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Why My Research Matters

The invitation came as a surprise to many of the 60+ nominees, all Brown University graduate students and postdoctoral appointees: Would you like to explain why your research matters to a general audience – in five minutes? After submitting videos, a round of semifinal talks and coaching, 10 speakers took to the stage as part of Brown Graduate School’s second Research Matters!, addressing topics ranging from how humans view robots to how social media can help protect cultural heritage.

“It’s a perfect push to develop a talk and to distill the entire dissertation in five minutes,” said Emily Contois, a PhD candidate in American Studies.  In her talk, Dude Food: Gender and Health in U.S. Popular Culture, Contois spoke about her findings on food trends that incorporate more fluid masculinities. 

Nicosia Shakes, a PhD candidate in Africana Studies who is preparing for the job market, was motivated by the opportunity to speak to a general audience about her research on women’s theatre and the power of performance. “Academics need to relate to different kinds of people,” she explained. 

“I’ve learned how to be brief and to convey thoughts in a few words,” she added. “All students should do this, including shy students.”  

“Developing the ability to effectively engage an audience with their research is extremely important for emerging scholars,” said Vanessa Ryan, Associate Dean of the Graduate School and the lead organizer of Research Matters!, which was held November 5 at the Granoff Center. “It’s incredibly important now, when society faces so many difficult choices, that these researchers are empowered to help shape the public understanding of how higher education and their research affects the larger world.”

The brief talks showcase excellent student scholarship and foster intellectual exchange across disciplines, while also raising the visibility of graduate students and post-docs and their contributions to the Brown University. Videos of the live talks will be featured on the Graduate School website.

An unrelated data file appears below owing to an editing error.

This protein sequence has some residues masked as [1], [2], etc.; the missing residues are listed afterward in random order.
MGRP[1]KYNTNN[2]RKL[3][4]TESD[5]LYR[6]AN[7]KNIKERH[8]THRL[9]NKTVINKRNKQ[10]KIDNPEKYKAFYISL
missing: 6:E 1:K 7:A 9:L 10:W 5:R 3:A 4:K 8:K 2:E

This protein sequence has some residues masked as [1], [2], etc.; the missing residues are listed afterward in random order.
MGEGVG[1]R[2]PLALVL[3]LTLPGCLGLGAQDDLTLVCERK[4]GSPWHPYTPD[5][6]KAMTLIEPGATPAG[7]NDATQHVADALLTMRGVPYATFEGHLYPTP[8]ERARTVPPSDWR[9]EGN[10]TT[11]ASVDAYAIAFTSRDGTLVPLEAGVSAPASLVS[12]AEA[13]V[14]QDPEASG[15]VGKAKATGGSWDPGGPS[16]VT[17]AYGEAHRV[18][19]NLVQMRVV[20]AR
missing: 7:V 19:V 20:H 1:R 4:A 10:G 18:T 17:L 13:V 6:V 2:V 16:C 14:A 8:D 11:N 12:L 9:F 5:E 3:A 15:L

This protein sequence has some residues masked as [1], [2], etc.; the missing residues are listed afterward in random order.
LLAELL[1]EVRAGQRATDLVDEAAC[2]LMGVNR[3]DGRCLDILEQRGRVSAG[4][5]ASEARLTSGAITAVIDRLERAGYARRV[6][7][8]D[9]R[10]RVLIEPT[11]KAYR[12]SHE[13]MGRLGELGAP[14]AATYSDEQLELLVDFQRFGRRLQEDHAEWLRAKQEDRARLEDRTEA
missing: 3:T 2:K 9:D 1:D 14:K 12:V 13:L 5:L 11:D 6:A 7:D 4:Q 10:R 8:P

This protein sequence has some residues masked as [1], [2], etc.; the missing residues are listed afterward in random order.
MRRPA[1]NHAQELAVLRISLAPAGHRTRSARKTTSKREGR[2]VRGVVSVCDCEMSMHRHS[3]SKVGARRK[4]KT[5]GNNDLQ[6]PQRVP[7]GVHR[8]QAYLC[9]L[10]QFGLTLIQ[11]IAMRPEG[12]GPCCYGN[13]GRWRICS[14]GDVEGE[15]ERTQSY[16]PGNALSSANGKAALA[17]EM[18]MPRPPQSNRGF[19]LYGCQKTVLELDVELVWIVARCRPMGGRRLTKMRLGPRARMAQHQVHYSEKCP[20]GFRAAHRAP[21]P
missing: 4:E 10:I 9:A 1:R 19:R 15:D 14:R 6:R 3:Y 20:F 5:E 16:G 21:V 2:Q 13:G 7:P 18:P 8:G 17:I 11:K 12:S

Alexandra Stephan, a Chemistry student who spoke about ways to stem catastrophic lithium-ion battery failure, hopes other Brown scientists will pursue this distinctive opportunity: “I am not a person who feels comfortable speaking in public,” she said. “Through this experience I have learned a lot of techniques to be comfortable, and that is invaluable.”  

For Kyle Trenshaw, a postdoctoral research associate in STEM education at the Science Center, Research Matters! provided him with a megaphone to tell faculty and administrators about methods of teaching, such as collaborative problem solving, that disproportionately benefit students of color and can be easily implemented in any STEM course.

Aditi Rawat, a master’s student in Public Health, spoke about her research in India on public perceptions of antibiotic prescrip­tions and whether these perceptions may affect the develop­ment of antibiotic resistance. In preparing for the talk at practice sessions, she realized she would like to be involved in public health campaigns. The bonus, she adds, was “meeting all these fabulous people and hearing about their research.”

Other speakers included:

  • Julian Saporiti, PhD student in Ethnomusicology, Think Twice It’s Alright: Street Performers and Public Space
  • Jennifer Thum, PhD candidate in Joukowsky Institute for Archaeology and the Ancient World, Rocks, Drones and Instagram: The Interactive Dissertation
  • Torrey Truszkowski, PhD candidate in Neuroscience, Neural Circuits: How Brain Meets World
  • Meghan Wilson, PhD candidate in Political Science, How Monopoly Became Political
  • Xuan Zhao, PhD candidate in Cognitive, Linguistics, and Psychological Sciences, Through the Eyes of a Robot 

Alexandra Collins Mathwig, a doctoral candidate in History of Art and Architecture, served as master of ceremonies.

A selection panel, comprising faculty, staff and graduate students, identified 20 semifinalists, who were invited to present talks to the selection panel. Semifinalists and finalists flexed their storytelling muscles, receiving peer feedback and coaching. 

The inaugural event was held as part of the 250th Anniversary Fall Celebration on September 27, 2014.  

Article by Beverly Larson; photo by Peter Goldberg.